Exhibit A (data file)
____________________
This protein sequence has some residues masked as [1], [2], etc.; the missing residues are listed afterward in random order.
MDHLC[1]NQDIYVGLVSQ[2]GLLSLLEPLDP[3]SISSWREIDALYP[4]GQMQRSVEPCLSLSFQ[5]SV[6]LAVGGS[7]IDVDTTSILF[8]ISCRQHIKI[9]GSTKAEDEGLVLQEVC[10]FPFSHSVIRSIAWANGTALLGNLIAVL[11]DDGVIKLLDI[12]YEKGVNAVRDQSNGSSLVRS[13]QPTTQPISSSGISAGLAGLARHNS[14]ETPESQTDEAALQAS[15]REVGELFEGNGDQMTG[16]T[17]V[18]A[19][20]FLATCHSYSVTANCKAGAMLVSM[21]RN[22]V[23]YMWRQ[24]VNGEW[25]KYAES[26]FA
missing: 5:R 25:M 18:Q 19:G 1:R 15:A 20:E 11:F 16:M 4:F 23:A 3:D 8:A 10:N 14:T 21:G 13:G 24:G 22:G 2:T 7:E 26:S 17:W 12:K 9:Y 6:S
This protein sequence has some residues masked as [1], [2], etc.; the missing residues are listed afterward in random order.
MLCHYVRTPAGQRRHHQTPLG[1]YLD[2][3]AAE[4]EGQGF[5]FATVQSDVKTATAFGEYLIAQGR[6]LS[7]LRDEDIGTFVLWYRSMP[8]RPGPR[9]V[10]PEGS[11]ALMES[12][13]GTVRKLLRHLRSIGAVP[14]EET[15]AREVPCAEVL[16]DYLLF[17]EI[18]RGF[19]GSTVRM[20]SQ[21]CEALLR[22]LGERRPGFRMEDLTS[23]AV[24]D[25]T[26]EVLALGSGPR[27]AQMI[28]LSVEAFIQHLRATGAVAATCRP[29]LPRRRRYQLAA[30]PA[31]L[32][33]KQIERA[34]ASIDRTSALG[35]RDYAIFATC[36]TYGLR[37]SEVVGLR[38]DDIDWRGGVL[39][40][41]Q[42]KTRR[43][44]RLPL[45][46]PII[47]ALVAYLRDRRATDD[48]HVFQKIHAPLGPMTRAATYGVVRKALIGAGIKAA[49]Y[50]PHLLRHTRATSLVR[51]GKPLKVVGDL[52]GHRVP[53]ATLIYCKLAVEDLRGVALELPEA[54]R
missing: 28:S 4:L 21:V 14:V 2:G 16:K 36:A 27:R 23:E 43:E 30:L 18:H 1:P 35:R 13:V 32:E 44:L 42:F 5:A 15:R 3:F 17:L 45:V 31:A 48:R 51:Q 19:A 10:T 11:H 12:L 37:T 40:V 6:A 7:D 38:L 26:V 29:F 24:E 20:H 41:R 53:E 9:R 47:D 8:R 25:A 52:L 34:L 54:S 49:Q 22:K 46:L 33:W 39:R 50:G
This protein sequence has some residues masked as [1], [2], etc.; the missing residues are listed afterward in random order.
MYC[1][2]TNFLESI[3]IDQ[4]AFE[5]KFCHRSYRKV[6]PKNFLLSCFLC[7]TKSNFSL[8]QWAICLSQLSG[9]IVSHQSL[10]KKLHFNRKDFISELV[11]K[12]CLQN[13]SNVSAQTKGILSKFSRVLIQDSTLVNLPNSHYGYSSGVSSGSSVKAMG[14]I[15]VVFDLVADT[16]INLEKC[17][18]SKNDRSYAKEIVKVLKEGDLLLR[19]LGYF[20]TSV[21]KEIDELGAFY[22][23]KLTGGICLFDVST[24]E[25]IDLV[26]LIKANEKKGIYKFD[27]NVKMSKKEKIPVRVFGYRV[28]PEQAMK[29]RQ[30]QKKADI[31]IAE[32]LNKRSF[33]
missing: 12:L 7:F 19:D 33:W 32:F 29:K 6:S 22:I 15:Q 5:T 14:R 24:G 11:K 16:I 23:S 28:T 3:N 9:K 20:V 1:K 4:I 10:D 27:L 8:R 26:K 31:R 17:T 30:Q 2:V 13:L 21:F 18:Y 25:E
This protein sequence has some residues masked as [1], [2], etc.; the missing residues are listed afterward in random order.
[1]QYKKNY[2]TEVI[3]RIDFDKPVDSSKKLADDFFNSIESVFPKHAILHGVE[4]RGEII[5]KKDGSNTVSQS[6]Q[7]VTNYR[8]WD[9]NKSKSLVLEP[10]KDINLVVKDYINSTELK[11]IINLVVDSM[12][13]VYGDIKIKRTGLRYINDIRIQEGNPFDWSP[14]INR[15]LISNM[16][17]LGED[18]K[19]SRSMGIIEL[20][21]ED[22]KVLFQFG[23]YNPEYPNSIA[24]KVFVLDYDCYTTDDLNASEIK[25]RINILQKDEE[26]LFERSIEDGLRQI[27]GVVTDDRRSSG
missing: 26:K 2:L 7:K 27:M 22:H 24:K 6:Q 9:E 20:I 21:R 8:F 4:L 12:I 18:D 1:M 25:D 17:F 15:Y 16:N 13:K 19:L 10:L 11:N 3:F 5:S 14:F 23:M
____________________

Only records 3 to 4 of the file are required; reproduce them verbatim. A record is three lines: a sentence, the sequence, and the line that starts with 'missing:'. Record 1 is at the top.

This protein sequence has some residues masked as [1], [2], etc.; the missing residues are listed afterward in random order.
MYC[1][2]TNFLESI[3]IDQ[4]AFE[5]KFCHRSYRKV[6]PKNFLLSCFLC[7]TKSNFSL[8]QWAICLSQLSG[9]IVSHQSL[10]KKLHFNRKDFISELV[11]K[12]CLQN[13]SNVSAQTKGILSKFSRVLIQDSTLVNLPNSHYGYSSGVSSGSSVKAMG[14]I[15]VVFDLVADT[16]INLEKC[17][18]SKNDRSYAKEIVKVLKEGDLLLR[19]LGYF[20]TSV[21]KEIDELGAFY[22][23]KLTGGICLFDVST[24]E[25]IDLV[26]LIKANEKKGIYKFD[27]NVKMSKKEKIPVRVFGYRV[28]PEQAMK[29]RQ[30]QKKADI[31]IAE[32]LNKRSF[33]
missing: 12:L 7:F 19:D 33:W 32:F 29:K 6:S 22:I 15:Q 5:T 14:R 24:G 11:K 16:I 23:S 28:T 3:N 9:K 20:V 1:K 4:I 10:D 27:L 8:R 26:K 31:R 17:T 30:Q 2:V 13:L 21:F 18:Y 25:E
This protein sequence has some residues masked as [1], [2], etc.; the missing residues are listed afterward in random order.
[1]QYKKNY[2]TEVI[3]RIDFDKPVDSSKKLADDFFNSIESVFPKHAILHGVE[4]RGEII[5]KKDGSNTVSQS[6]Q[7]VTNYR[8]WD[9]NKSKSLVLEP[10]KDINLVVKDYINSTELK[11]IINLVVDSM[12][13]VYGDIKIKRTGLRYINDIRIQEGNPFDWSP[14]INR[15]LISNM[16][17]LGED[18]K[19]SRSMGIIEL[20][21]ED[22]KVLFQFG[23]YNPEYPNSIA[24]KVFVLDYDCYTTDDLNASEIK[25]RINILQKDEE[26]LFERSIEDGLRQI[27]GVVTDDRRSSG
missing: 26:K 2:L 7:K 27:M 22:H 24:K 6:Q 9:E 20:I 21:R 8:F 4:L 12:I 18:D 1:M 25:D 17:F 15:Y 16:N 13:K 19:L 10:L 11:N 3:F 5:S 14:F 23:M